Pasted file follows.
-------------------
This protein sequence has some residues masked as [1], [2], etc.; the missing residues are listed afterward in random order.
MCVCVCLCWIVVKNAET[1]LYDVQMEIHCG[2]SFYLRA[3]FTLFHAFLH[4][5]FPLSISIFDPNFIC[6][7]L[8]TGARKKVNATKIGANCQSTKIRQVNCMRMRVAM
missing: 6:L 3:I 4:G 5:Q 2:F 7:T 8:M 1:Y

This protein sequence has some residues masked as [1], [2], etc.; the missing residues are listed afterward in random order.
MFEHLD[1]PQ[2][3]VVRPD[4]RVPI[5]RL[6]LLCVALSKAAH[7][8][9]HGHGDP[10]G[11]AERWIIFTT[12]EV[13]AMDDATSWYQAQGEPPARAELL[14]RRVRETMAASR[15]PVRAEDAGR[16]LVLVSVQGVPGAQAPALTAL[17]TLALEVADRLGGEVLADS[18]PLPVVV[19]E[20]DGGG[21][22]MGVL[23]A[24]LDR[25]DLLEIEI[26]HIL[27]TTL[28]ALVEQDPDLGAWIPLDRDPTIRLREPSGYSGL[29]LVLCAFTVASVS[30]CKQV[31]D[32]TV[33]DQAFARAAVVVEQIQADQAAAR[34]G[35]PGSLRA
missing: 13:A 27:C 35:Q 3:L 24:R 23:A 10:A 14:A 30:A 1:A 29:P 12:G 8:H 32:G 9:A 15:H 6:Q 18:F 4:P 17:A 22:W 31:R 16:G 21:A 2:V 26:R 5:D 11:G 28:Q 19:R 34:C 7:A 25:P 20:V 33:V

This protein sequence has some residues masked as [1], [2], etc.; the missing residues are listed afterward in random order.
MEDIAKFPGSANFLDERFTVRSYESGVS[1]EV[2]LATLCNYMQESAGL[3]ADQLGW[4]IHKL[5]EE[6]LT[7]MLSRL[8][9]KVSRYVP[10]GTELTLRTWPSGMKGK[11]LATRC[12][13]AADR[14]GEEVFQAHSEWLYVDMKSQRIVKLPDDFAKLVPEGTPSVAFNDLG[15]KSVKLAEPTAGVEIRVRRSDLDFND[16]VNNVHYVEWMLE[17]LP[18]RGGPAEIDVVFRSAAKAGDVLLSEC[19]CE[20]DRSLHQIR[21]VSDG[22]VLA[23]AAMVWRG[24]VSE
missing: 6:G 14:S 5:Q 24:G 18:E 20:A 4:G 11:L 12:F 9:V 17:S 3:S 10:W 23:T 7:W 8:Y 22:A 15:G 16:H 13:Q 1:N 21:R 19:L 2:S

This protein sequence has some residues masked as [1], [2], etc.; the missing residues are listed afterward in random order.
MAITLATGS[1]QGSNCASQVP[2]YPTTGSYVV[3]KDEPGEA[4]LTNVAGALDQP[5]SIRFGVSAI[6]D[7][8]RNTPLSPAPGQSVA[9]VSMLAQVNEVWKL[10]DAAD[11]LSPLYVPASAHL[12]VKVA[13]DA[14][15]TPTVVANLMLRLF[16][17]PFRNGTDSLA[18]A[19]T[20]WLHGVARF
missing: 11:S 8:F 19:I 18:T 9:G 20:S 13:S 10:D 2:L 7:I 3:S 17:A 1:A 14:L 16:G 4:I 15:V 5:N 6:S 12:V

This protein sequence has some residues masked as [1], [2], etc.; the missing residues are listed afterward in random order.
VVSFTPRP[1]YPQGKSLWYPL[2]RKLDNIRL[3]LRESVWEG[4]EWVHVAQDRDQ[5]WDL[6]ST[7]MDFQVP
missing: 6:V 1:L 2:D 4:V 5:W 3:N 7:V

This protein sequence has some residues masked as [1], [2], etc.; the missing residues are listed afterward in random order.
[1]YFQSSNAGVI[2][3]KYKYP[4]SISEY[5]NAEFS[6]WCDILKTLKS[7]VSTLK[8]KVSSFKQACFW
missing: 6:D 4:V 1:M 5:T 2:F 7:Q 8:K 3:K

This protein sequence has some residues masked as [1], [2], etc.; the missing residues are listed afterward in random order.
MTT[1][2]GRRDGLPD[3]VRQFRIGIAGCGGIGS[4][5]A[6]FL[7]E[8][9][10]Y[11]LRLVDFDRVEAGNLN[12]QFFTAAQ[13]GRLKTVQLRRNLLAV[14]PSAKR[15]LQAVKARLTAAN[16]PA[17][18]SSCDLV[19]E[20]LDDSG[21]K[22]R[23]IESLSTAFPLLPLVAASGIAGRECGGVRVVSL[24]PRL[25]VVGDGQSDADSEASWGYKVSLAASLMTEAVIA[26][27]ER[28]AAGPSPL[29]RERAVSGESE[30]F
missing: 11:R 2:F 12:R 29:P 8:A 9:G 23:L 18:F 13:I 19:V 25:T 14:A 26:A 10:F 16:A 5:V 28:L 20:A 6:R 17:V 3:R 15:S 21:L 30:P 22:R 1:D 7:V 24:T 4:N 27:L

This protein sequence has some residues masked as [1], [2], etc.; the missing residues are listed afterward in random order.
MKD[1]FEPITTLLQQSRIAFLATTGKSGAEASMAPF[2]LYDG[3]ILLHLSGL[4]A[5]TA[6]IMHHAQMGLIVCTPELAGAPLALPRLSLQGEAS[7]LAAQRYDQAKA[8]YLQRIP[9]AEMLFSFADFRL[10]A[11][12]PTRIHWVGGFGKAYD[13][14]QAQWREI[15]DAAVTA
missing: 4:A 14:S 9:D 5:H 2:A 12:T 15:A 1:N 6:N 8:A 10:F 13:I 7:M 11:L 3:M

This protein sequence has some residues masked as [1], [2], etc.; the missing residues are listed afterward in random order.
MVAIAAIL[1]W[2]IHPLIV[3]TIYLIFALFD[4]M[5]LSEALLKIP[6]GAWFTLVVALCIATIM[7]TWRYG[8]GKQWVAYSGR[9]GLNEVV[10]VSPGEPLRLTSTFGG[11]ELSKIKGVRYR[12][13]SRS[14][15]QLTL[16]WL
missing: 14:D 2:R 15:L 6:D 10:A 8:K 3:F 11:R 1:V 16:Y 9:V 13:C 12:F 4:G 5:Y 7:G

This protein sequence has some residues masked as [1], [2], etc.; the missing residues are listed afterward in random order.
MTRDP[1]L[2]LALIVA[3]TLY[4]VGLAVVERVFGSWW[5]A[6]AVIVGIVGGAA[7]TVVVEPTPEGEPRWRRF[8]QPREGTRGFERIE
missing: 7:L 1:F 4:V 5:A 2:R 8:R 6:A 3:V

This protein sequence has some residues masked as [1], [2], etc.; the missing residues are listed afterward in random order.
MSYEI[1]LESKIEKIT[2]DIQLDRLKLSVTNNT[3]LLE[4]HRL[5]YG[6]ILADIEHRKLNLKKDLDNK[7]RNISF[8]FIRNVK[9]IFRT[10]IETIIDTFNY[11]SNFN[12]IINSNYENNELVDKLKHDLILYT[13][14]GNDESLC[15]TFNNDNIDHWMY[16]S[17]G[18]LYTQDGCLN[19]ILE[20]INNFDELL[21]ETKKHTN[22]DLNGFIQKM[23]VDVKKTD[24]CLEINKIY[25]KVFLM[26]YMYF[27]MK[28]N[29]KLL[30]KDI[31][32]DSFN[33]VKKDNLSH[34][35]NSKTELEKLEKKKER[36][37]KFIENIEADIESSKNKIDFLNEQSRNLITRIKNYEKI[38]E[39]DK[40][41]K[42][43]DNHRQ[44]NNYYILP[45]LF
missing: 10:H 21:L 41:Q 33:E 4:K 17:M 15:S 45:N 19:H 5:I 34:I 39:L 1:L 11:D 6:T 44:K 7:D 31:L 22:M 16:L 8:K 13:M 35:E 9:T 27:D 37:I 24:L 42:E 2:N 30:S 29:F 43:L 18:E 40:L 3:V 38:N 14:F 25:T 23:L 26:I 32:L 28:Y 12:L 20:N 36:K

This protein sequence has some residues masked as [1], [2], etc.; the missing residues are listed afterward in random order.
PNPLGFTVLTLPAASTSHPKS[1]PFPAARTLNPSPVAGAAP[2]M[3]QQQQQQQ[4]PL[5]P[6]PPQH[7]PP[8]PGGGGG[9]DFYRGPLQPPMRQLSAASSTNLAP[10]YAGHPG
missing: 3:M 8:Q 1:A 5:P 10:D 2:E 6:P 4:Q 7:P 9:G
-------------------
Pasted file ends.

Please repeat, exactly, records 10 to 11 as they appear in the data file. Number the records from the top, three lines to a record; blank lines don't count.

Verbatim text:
This protein sequence has some residues masked as [1], [2], etc.; the missing residues are listed afterward in random order.
MTRDP[1]L[2]LALIVA[3]TLY[4]VGLAVVERVFGSWW[5]A[6]AVIVGIVGGAA[7]TVVVEPTPEGEPRWRRF[8]QPREGTRGFERIE
missing: 7:L 1:F 4:V 5:A 2:R 8:R 6:A 3:V

This protein sequence has some residues masked as [1], [2], etc.; the missing residues are listed afterward in random order.
MSYEI[1]LESKIEKIT[2]DIQLDRLKLSVTNNT[3]LLE[4]HRL[5]YG[6]ILADIEHRKLNLKKDLDNK[7]RNISF[8]FIRNVK[9]IFRT[10]IETIIDTFNY[11]SNFN[12]IINSNYENNELVDKLKHDLILYT[13][14]GNDESLC[15]TFNNDNIDHWMY[16]S[17]G[18]LYTQDGCLN[19]ILE[20]INNFDELL[21]ETKKHTN[22]DLNGFIQKM[23]VDVKKTD[24]CLEINKIY[25]KVFLM[26]YMYF[27]MK[28]N[29]KLL[30]KDI[31][32]DSFN[33]VKKDNLSH[34][35]NSKTELEKLEKKKER[36][37]KFIENIEADIESSKNKIDFLNEQSRNLITRIKNYEKI[38]E[39]DK[40][41]K[42][43]DNHRQ[44]NNYYILP[45]LF
missing: 10:H 21:L 41:Q 33:E 4:K 17:M 15:S 45:N 19:H 5:I 34:I 39:L 1:L 11:D 6:T 44:K 7:D 31:L 22:M 16:L 8:K 13:M 35:E 9:T 27:D 37:I 24:L 42:E 2:N 30:S 29:F 43:L 18:E 40:L 3:V 38:N 14:F 25:T 23:L 26:I 32:L 28:Y 12:L 20:N 36:K